Medical Adhesive Revolution
Imaging machines that scan your brain and churn out vivid, three-dimensional landscapes of your neurologic capabilities; robotic, minimally-invasive surgery platforms capable of performing procedures from halfway across the globe; cardiac pacemakers that have shrunk down to the size of a nickel. Modern medicine casts technological miracles and produces biomedical marvels every day. Paradoxically, the most common medical procedure—closing wounds after surgery and to repair damaged tissue—is one of the least technologically advanced. In the United States, each year there are over 50 million surgeries performed and 30 million accidents sustained that require some form of wound closure.
“Traditionally, wounds were closed, and are still closed very frequently, using either one of three techniques: suturing, stapling or cauterization,” explained Alexander Schueller, president of Medical Adhesive Revolution USA. “These are all effective means for a great variety of indications, but there are critical challenges to be overcome. For example, after cardiovascular reconstruction or gastrointestinal surgery, leakage out of suture and staple lines is still a major source of post-surgical complications—and those are only two of many situations where adhesives come in handy.”
Surgical adhesives—essentially tissue friendly crazy-glue—are making their presence known in clinical practice with increasing regularity. While sealing wounds with sutures allows for a precise, meticulous closure, they usually require removal once the wound has healed. For patients and surgeons alike, adhesives offer a distinct advantage: there are no sutures to remove and no risk of injury to the physician from wayward needles.
“There are already adhesives in use to provide a seal or stop a bleeding in certain indications,” he added. “But, unfortunately, they fall short on several critical dimensions. First, most cannot be used in a wet field, so if there is strong or moderate bleeding, their use is very limited. Secondly, in terms of handling and ease of use, some surgical glues lack viscosity and can’t be stored at room temperature. Finally, some adhesives, as they are based on human or animal proteins, carry the risk of infection.”
According to Schueller, in a market saturated by underperforming adhesives—each in a balancing act between advantages and liabilities—Medical Adhesive Revolution’s has developed the next evolution in the field.
“It really comes down to our unique combination of features,” he noted. “We combine all of the advantages of current adhesives without any of the limitations. Our adhesive is fully synthetic, strong, fast sealing, flexible, biodegradable, non-toxic, and most importantly, it can be used in a wet field. This is a combination that none of the others have.”
A German-born biotech company, Medical Adhesive Revolution emerged as an outgrowth of Bayer, the German pharmaceutical giant. When Bayer decided not to pursue the project, Schueller—along with CEO Marius Rosenberg, CMO Rene Tolba and CTO Heike Heckroth, Ph.D., who worked to create the adhesive—seized the opportunity.
“Initially, we had the European pathway on our minds,” said Schueller. “We were focusing our activities on preparing for the CE mark and cultivating relationships in Europe in order to bring our product to market, after we secured our initial seed fund in 2014. And then we came to the Rice Business Plan Competition in Houston, not knowing at all what to expect. And we ended up winning!”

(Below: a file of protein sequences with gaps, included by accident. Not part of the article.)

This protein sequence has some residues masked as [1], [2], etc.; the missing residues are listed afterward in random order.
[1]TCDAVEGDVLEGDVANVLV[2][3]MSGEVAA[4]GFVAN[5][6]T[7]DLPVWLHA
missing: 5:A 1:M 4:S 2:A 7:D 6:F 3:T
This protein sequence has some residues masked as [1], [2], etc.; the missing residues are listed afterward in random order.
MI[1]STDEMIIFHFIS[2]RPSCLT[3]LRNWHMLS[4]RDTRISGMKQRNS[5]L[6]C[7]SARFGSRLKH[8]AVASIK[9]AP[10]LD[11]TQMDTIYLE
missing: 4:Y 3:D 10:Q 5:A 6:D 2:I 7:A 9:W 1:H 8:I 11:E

Winning the prestigious Rice Business Plan Competition, becoming the only foreign company to do so and acquiring more than $500,000 as prize money, opened up a playground of possibilities: access to a rich network of surgeons and potential users, sponsorships from organizations such as the GOOSE Society of Texas, and a solid foothold in the United States.
“We gained access to the U.S. market as a whole, which is comparatively the largest in the world for health care technology,” continued Schueller. “It’s also the most progressive in terms of adapting new technologies. There were so many new opportunities stretching out before us, and we had to see how they played out—that’s why we’re here.”
In March of this year, coinciding with the launch of the TMCx accelerator’s first class of 22 companies, the company officially moved its commercialization headquarters—and its president, Schueller—to Houston. Rosenberg and other top executives of the company will remain in Aachen, Germany. Apart from acclimating to steamy summers in the Bayou City, the possibilities for expansion are endless.
“I remember a conversation I had with a gastrointestinal surgeon, who had recently performed surgery on a pancreas,” reflected Schueller. “The patient, however, was experiencing complications; namely that pancreas sap was leaking out of the wound. The doctor said that the patient was very likely going to die in the next week or so because an effective solution didn’t exist—the adhesive being used couldn’t contain the leakage because it was dissolving quicker than the wound would heal.
“If our product can do what we expect it to do, we can make a huge difference,” he added. “If we can help treat those and other conditions, help people like this survive, we’ll have made the greatest impact possible, not just for science but for individual patients and their families.”